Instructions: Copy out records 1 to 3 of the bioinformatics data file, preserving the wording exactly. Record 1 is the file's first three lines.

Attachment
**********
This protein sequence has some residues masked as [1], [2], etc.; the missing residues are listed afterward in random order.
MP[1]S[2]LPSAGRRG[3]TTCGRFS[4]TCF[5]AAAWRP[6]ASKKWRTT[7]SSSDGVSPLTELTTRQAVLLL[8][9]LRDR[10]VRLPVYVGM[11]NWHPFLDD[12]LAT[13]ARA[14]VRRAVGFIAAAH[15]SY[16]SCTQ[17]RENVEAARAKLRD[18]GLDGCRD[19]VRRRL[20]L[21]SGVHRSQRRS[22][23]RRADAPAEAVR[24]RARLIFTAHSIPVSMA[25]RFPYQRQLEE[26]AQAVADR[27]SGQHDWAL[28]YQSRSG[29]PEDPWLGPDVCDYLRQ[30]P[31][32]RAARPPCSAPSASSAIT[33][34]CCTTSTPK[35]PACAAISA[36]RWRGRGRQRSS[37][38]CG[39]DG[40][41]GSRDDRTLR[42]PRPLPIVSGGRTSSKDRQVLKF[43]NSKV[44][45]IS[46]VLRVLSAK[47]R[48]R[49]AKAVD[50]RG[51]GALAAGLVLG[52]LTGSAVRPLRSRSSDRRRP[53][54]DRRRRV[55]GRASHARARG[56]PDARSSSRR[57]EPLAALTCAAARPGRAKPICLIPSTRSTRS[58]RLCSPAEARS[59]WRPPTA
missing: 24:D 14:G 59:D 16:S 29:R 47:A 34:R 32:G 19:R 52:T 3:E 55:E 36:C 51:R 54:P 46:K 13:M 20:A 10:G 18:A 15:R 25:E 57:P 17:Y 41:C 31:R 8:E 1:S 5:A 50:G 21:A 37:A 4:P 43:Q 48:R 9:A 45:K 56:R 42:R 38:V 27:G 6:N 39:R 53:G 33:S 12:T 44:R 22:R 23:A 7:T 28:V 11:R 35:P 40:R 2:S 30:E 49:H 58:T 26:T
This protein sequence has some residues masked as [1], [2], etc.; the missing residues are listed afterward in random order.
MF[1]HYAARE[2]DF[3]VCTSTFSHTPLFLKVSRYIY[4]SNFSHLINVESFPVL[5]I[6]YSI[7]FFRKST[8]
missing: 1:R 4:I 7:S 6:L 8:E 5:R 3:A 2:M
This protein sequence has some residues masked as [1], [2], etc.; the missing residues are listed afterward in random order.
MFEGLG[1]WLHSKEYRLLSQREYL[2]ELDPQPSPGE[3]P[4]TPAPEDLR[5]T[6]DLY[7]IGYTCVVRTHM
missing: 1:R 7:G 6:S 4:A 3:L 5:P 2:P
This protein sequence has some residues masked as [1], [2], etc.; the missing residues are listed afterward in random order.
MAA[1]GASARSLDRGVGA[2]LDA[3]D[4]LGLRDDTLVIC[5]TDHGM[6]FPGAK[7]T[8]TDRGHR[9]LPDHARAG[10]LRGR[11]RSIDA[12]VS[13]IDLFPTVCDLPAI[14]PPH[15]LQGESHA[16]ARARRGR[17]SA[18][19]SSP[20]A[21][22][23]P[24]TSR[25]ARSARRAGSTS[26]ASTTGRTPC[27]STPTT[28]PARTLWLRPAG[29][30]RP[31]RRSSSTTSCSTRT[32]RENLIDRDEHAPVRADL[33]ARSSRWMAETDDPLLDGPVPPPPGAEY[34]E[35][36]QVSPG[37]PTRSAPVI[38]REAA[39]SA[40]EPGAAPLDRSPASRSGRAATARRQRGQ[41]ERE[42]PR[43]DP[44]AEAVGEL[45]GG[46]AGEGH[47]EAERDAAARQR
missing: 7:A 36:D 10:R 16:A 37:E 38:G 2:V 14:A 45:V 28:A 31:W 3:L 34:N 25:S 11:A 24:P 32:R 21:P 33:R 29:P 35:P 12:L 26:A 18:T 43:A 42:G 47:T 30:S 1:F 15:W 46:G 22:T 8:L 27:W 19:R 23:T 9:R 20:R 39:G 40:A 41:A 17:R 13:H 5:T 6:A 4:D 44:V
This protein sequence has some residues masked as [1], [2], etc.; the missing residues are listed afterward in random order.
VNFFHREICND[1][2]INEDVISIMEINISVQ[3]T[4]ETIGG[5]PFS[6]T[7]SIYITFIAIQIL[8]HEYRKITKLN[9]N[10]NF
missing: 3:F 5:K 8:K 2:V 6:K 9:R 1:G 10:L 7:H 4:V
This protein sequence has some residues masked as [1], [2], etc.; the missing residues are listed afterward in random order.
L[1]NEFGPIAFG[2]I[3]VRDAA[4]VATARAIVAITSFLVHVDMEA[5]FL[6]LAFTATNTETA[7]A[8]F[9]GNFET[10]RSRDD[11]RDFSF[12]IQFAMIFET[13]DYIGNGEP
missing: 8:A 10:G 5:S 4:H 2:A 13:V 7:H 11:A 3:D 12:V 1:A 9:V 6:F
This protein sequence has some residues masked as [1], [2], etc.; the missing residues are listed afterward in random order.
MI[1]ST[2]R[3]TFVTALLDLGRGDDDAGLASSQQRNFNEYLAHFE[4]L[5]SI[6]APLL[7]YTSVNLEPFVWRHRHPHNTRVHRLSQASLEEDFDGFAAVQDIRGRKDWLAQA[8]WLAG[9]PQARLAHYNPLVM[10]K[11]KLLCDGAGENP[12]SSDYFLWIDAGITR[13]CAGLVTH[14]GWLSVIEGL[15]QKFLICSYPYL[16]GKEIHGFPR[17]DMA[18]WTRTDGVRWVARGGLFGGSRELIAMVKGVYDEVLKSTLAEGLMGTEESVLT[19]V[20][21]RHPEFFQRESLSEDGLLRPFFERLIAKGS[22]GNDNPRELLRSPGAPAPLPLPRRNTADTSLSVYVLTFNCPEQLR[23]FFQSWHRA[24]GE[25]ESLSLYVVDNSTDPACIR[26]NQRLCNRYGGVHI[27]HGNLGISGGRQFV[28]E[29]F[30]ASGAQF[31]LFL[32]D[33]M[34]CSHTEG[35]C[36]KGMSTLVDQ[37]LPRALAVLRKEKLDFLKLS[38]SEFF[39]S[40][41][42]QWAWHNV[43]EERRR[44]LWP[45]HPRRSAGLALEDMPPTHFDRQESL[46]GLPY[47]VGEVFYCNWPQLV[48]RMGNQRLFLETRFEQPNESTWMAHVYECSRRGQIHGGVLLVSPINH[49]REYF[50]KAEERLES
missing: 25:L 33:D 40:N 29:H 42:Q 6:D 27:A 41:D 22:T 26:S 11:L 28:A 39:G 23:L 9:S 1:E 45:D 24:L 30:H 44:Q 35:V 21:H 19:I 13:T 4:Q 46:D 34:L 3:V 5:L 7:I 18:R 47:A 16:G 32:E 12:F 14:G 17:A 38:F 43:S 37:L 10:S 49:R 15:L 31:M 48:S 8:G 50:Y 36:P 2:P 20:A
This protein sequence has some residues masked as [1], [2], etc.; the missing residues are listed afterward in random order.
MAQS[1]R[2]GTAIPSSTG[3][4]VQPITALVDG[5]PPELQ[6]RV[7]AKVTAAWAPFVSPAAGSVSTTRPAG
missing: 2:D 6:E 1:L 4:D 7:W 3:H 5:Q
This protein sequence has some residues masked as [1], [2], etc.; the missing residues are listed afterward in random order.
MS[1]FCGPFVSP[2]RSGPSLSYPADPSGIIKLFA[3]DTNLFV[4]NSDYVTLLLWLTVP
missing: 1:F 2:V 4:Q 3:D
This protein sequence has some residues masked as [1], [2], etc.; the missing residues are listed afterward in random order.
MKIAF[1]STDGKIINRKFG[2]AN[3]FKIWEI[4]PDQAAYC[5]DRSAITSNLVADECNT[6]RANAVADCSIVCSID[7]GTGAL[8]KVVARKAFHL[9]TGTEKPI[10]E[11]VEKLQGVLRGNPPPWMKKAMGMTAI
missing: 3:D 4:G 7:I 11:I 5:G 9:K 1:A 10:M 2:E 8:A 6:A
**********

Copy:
This protein sequence has some residues masked as [1], [2], etc.; the missing residues are listed afterward in random order.
MP[1]S[2]LPSAGRRG[3]TTCGRFS[4]TCF[5]AAAWRP[6]ASKKWRTT[7]SSSDGVSPLTELTTRQAVLLL[8][9]LRDR[10]VRLPVYVGM[11]NWHPFLDD[12]LAT[13]ARA[14]VRRAVGFIAAAH[15]SY[16]SCTQ[17]RENVEAARAKLRD[18]GLDGCRD[19]VRRRL[20]L[21]SGVHRSQRRS[22][23]RRADAPAEAVR[24]RARLIFTAHSIPVSMA[25]RFPYQRQLEE[26]AQAVADR[27]SGQHDWAL[28]YQSRSG[29]PEDPWLGPDVCDYLRQ[30]P[31][32]RAARPPCSAPSASSAIT[33][34]CCTTSTPK[35]PACAAISA[36]RWRGRGRQRSS[37][38]CG[39]DG[40][41]GSRDDRTLR[42]PRPLPIVSGGRTSSKDRQVLKF[43]NSKV[44][45]IS[46]VLRVLSAK[47]R[48]R[49]AKAVD[50]RG[51]GALAAGLVLG[52]LTGSAVRPLRSRSSDRRRP[53][54]DRRRRV[55]GRASHARARG[56]PDARSSSRR[57]EPLAALTCAAARPGRAKPICLIPSTRSTRS[58]RLCSPAEARS[59]WRPPTA
missing: 24:D 14:G 59:D 16:S 29:R 47:A 34:R 32:G 19:R 52:T 3:E 55:E 36:C 51:R 54:P 46:K 13:M 20:A 10:G 18:A 15:R 25:E 57:P 17:Y 41:C 31:R 8:E 1:S 5:A 50:G 21:A 37:A 4:P 43:Q 48:R 9:A 45:K 56:R 42:R 38:V 27:G 6:N 39:R 53:G 33:S 12:T 44:R 22:R 23:A 7:T 28:V 11:R 35:P 40:R 2:S 30:E 49:H 58:T 26:T
This protein sequence has some residues masked as [1], [2], etc.; the missing residues are listed afterward in random order.
MF[1]HYAARE[2]DF[3]VCTSTFSHTPLFLKVSRYIY[4]SNFSHLINVESFPVL[5]I[6]YSI[7]FFRKST[8]
missing: 1:R 4:I 7:S 6:L 8:E 5:R 3:A 2:M
This protein sequence has some residues masked as [1], [2], etc.; the missing residues are listed afterward in random order.
MFEGLG[1]WLHSKEYRLLSQREYL[2]ELDPQPSPGE[3]P[4]TPAPEDLR[5]T[6]DLY[7]IGYTCVVRTHM
missing: 1:R 7:G 6:S 4:A 3:L 5:P 2:P